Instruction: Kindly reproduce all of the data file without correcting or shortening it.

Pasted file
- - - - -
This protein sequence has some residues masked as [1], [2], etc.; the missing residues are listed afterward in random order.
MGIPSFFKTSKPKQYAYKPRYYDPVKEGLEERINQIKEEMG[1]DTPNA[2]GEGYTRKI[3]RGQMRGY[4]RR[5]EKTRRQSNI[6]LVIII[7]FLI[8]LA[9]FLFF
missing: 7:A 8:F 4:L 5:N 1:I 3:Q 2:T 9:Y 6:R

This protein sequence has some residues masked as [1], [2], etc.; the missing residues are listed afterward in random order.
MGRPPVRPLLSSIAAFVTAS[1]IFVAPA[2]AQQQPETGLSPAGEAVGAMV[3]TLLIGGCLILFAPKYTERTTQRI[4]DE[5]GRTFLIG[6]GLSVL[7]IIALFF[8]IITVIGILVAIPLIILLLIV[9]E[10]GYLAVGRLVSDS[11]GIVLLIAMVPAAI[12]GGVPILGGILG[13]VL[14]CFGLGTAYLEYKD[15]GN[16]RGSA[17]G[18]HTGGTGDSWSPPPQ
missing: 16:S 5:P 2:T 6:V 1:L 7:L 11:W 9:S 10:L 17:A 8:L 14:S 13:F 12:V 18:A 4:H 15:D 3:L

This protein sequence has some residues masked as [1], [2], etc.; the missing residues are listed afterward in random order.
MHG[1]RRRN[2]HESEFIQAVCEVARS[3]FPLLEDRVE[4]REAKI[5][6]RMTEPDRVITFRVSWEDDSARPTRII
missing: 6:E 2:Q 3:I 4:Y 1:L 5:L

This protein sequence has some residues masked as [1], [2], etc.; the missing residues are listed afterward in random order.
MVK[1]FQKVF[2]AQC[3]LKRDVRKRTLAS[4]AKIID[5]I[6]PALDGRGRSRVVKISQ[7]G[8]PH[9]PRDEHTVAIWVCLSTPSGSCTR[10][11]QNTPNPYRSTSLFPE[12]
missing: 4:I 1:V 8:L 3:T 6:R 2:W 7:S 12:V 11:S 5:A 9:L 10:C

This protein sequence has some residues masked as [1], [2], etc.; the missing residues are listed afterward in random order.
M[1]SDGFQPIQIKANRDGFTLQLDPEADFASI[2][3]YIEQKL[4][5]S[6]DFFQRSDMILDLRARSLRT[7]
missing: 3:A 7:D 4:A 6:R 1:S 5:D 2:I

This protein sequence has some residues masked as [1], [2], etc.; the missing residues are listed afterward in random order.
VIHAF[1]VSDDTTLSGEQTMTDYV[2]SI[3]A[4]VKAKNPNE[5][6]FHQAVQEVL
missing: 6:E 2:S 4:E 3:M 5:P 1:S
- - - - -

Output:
This protein sequence has some residues masked as [1], [2], etc.; the missing residues are listed afterward in random order.
MGIPSFFKTSKPKQYAYKPRYYDPVKEGLEERINQIKEEMG[1]DTPNA[2]GEGYTRKI[3]RGQMRGY[4]RR[5]EKTRRQSNI[6]LVIII[7]FLI[8]LA[9]FLFF
missing: 7:A 8:F 4:L 5:N 1:I 3:Q 2:T 9:Y 6:R

This protein sequence has some residues masked as [1], [2], etc.; the missing residues are listed afterward in random order.
MGRPPVRPLLSSIAAFVTAS[1]IFVAPA[2]AQQQPETGLSPAGEAVGAMV[3]TLLIGGCLILFAPKYTERTTQRI[4]DE[5]GRTFLIG[6]GLSVL[7]IIALFF[8]IITVIGILVAIPLIILLLIV[9]E[10]GYLAVGRLVSDS[11]GIVLLIAMVPAAI[12]GGVPILGGILG[13]VL[14]CFGLGTAYLEYKD[15]GN[16]RGSA[17]G[18]HTGGTGDSWSPPPQ
missing: 16:S 5:P 2:T 6:V 1:L 7:L 11:W 9:S 10:L 17:A 8:L 14:S 13:F 12:V 18:A 4:H 15:D 3:L

This protein sequence has some residues masked as [1], [2], etc.; the missing residues are listed afterward in random order.
MHG[1]RRRN[2]HESEFIQAVCEVARS[3]FPLLEDRVE[4]REAKI[5][6]RMTEPDRVITFRVSWEDDSARPTRII
missing: 6:E 2:Q 3:I 4:Y 1:L 5:L

This protein sequence has some residues masked as [1], [2], etc.; the missing residues are listed afterward in random order.
MVK[1]FQKVF[2]AQC[3]LKRDVRKRTLAS[4]AKIID[5]I[6]PALDGRGRSRVVKISQ[7]G[8]PH[9]PRDEHTVAIWVCLSTPSGSCTR[10][11]QNTPNPYRSTSLFPE[12]
missing: 4:I 1:V 8:L 3:T 6:R 2:W 7:S 12:V 11:S 5:A 9:L 10:C

This protein sequence has some residues masked as [1], [2], etc.; the missing residues are listed afterward in random order.
M[1]SDGFQPIQIKANRDGFTLQLDPEADFASI[2][3]YIEQKL[4][5]S[6]DFFQRSDMILDLRARSLRT[7]
missing: 3:A 7:D 4:A 6:R 1:S 5:D 2:I

This protein sequence has some residues masked as [1], [2], etc.; the missing residues are listed afterward in random order.
VIHAF[1]VSDDTTLSGEQTMTDYV[2]SI[3]A[4]VKAKNPNE[5][6]FHQAVQEVL
missing: 6:E 2:S 4:E 3:M 5:P 1:S